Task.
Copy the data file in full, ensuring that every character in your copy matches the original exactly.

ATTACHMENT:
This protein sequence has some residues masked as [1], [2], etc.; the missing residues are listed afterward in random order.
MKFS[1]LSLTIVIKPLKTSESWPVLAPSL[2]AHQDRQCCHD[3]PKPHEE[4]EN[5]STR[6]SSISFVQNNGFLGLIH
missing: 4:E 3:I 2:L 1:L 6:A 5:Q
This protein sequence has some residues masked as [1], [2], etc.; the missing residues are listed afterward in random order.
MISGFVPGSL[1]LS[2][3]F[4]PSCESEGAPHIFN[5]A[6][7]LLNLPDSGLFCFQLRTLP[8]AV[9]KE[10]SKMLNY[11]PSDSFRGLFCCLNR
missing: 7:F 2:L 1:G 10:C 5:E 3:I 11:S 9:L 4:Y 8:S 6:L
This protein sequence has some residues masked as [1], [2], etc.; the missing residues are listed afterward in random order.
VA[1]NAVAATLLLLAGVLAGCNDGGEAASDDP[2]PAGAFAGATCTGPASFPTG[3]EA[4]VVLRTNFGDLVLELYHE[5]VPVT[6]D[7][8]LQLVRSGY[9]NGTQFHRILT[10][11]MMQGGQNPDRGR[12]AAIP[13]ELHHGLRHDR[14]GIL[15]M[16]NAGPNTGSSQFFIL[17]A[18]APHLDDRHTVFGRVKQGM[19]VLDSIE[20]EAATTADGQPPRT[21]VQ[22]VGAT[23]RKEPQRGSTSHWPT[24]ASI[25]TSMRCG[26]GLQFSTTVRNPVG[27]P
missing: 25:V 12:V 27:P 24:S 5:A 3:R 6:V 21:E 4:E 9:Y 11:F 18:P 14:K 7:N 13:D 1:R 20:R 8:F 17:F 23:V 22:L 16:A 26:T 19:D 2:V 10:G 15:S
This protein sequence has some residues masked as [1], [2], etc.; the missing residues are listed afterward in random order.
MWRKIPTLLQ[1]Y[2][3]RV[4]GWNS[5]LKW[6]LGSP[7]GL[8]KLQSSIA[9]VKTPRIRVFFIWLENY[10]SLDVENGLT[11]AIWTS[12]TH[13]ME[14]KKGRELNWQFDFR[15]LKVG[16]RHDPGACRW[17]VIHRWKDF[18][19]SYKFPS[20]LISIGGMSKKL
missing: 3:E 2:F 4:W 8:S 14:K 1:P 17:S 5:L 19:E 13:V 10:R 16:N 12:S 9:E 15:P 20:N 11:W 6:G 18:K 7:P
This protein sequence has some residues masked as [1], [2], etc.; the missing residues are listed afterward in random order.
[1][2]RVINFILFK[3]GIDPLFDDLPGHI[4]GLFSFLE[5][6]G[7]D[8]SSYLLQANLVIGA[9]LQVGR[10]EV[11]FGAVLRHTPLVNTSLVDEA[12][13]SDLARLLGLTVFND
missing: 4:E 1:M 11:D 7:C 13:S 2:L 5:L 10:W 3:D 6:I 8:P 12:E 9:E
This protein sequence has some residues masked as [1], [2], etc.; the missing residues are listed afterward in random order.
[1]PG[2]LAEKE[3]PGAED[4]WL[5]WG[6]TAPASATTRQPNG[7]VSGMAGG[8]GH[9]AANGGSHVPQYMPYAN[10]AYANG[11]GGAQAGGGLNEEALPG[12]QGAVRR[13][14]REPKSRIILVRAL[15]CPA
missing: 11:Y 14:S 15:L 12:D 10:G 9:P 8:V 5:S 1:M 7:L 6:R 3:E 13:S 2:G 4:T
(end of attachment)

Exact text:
This protein sequence has some residues masked as [1], [2], etc.; the missing residues are listed afterward in random order.
MKFS[1]LSLTIVIKPLKTSESWPVLAPSL[2]AHQDRQCCHD[3]PKPHEE[4]EN[5]STR[6]SSISFVQNNGFLGLIH
missing: 4:E 3:I 2:L 1:L 6:A 5:Q
This protein sequence has some residues masked as [1], [2], etc.; the missing residues are listed afterward in random order.
MISGFVPGSL[1]LS[2][3]F[4]PSCESEGAPHIFN[5]A[6][7]LLNLPDSGLFCFQLRTLP[8]AV[9]KE[10]SKMLNY[11]PSDSFRGLFCCLNR
missing: 7:F 2:L 1:G 10:C 5:E 3:I 11:S 9:L 4:Y 8:S 6:L
This protein sequence has some residues masked as [1], [2], etc.; the missing residues are listed afterward in random order.
VA[1]NAVAATLLLLAGVLAGCNDGGEAASDDP[2]PAGAFAGATCTGPASFPTG[3]EA[4]VVLRTNFGDLVLELYHE[5]VPVT[6]D[7][8]LQLVRSGY[9]NGTQFHRILT[10][11]MMQGGQNPDRGR[12]AAIP[13]ELHHGLRHDR[14]GIL[15]M[16]NAGPNTGSSQFFIL[17]A[18]APHLDDRHTVFGRVKQGM[19]VLDSIE[20]EAATTADGQPPRT[21]VQ[22]VGAT[23]RKEPQRGSTSHWPT[24]ASI[25]TSMRCG[26]GLQFSTTVRNPVG[27]P
missing: 25:V 12:V 27:P 24:S 5:A 3:R 6:V 21:E 4:E 9:Y 11:F 18:P 14:K 7:N 13:D 1:R 20:R 8:F 17:F 23:V 22:L 16:A 26:T 19:D 2:V 10:G 15:S
This protein sequence has some residues masked as [1], [2], etc.; the missing residues are listed afterward in random order.
MWRKIPTLLQ[1]Y[2][3]RV[4]GWNS[5]LKW[6]LGSP[7]GL[8]KLQSSIA[9]VKTPRIRVFFIWLENY[10]SLDVENGLT[11]AIWTS[12]TH[13]ME[14]KKGRELNWQFDFR[15]LKVG[16]RHDPGACRW[17]VIHRWKDF[18][19]SYKFPS[20]LISIGGMSKKL
missing: 3:E 2:F 4:W 8:S 14:K 1:P 17:S 5:L 19:E 13:V 10:R 16:N 12:S 9:E 15:P 20:N 11:W 6:G 18:K 7:P
This protein sequence has some residues masked as [1], [2], etc.; the missing residues are listed afterward in random order.
[1][2]RVINFILFK[3]GIDPLFDDLPGHI[4]GLFSFLE[5][6]G[7]D[8]SSYLLQANLVIGA[9]LQVGR[10]EV[11]FGAVLRHTPLVNTSLVDEA[12][13]SDLARLLGLTVFND
missing: 4:E 1:M 11:D 7:C 13:S 2:L 5:L 10:W 3:D 6:I 8:P 12:E 9:E
This protein sequence has some residues masked as [1], [2], etc.; the missing residues are listed afterward in random order.
[1]PG[2]LAEKE[3]PGAED[4]WL[5]WG[6]TAPASATTRQPNG[7]VSGMAGG[8]GH[9]AANGGSHVPQYMPYAN[10]AYANG[11]GGAQAGGGLNEEALPG[12]QGAVRR[13][14]REPKSRIILVRAL[15]CPA
missing: 11:Y 14:S 15:L 12:D 10:G 9:P 8:V 5:S 1:M 7:L 6:R 3:E 13:S 2:G 4:T